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When I speak with leaders in the mortgage industry about the challenges with which they grapple on a daily basis, there are several things that come to mind. Of course, I hear a great deal about adapting to the regulatory environment. I also hear a lot about vendor management and technological change. The list goes on and on. But, when I dig deeper, I found the heart of what makes all of these issues so challenging centers around a single variable: Communication.
The real difficulty in most business issues lies in how the messaging within those issues is sent and received. Are new regulations going to be properly understood so that they are properly accounted for? Are there going to be misunderstandings in the vendor agreement that causes resentment, or even litigation, later down the road? Have the benefits of the new technology been properly explained so that your people understand why they're using it? Do some brainstorming. Think about any issue your dealing with, ask yourself what really bothers you about it, and I'll bet that a struggle with communication is going to be in there somewhere.
At its core, good communication is all about clarity. Organizations often fail with their compliance, because they lack a clear understanding of the regulations—a breakdown of communication. Relationships with vendors often sour because clear expectations are not set for each party—another breakdown in communication. And, as I mentioned, people are often resistant to adopting new technologies because they down have a clear grasp on its purpose—communication breaking down yet again. Clarity is at the heart of great communication. As a leader in your organization, it's something that should always be at the forefront of your mind.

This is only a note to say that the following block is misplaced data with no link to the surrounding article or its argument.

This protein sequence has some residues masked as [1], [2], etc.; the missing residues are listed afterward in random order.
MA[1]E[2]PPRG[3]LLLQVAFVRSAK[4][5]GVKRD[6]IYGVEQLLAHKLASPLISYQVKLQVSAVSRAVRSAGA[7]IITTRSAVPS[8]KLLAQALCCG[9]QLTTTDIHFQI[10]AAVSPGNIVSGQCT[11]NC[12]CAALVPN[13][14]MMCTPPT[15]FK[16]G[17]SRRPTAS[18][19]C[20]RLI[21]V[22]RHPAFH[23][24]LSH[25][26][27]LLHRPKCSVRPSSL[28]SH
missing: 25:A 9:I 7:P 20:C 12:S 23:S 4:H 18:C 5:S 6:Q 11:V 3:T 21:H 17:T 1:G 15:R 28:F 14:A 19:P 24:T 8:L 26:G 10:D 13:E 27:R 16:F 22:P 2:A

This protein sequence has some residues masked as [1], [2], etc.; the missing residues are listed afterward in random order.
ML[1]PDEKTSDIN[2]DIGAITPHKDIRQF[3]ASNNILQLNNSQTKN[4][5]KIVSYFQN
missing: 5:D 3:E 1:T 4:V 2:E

So, how can you become a better communicator? It isn't just about taking a class on public speaking. You've got to develop your character—who you are as a person and how you relate to people. To be a better communicator, you've got to be a better human being. Here's how to do it …
The first rule of communication isn't about how you send the message—it's about how you receive it. If you want to become a better communicator, you've got to start with becoming a better listener. In his classic book, How to Win Friends and Influence People, Dale Carnegie tells the story of how he once met a botanist at a party. He was fascinated by botany and knew little about it, so he asked the man to tell him about his profession. All night long, he listened and begged the man to go on. Finally, at the end of the night, Dale Carnegie was told that he was the greatest conversationalist the man had ever met—even though he had hardly said a word! Here's the thing, you cannot really know the best way communicate a message to people until you've heard from them first. When you listen, you discover what stage people are at in their knowledge. And you may even learn something you didn't know that could cause you to alter the message you wish to convey. Always, always listen before you speak.
The next step to becoming a better communicator is related somewhat to the first. You listen before you speak, not just because it helps you determine what words to say, but because it helps you determine how you will say them. Because the message isn't just about what you tell people—it's also about how you make them feel. As you're becoming a better listener, you should also focus on becoming more empathetic. You should always strive to put yourself in the other person's shoes. Ask yourself, how would I feel if I were receiving this message? When you can identify with someone on an emotional level, the right words to say will come naturally to you. And, more importantly, the people with whom you are speaking with feel like you care about them. And, as the saying goes, people don't care how much you know until they know how much you care.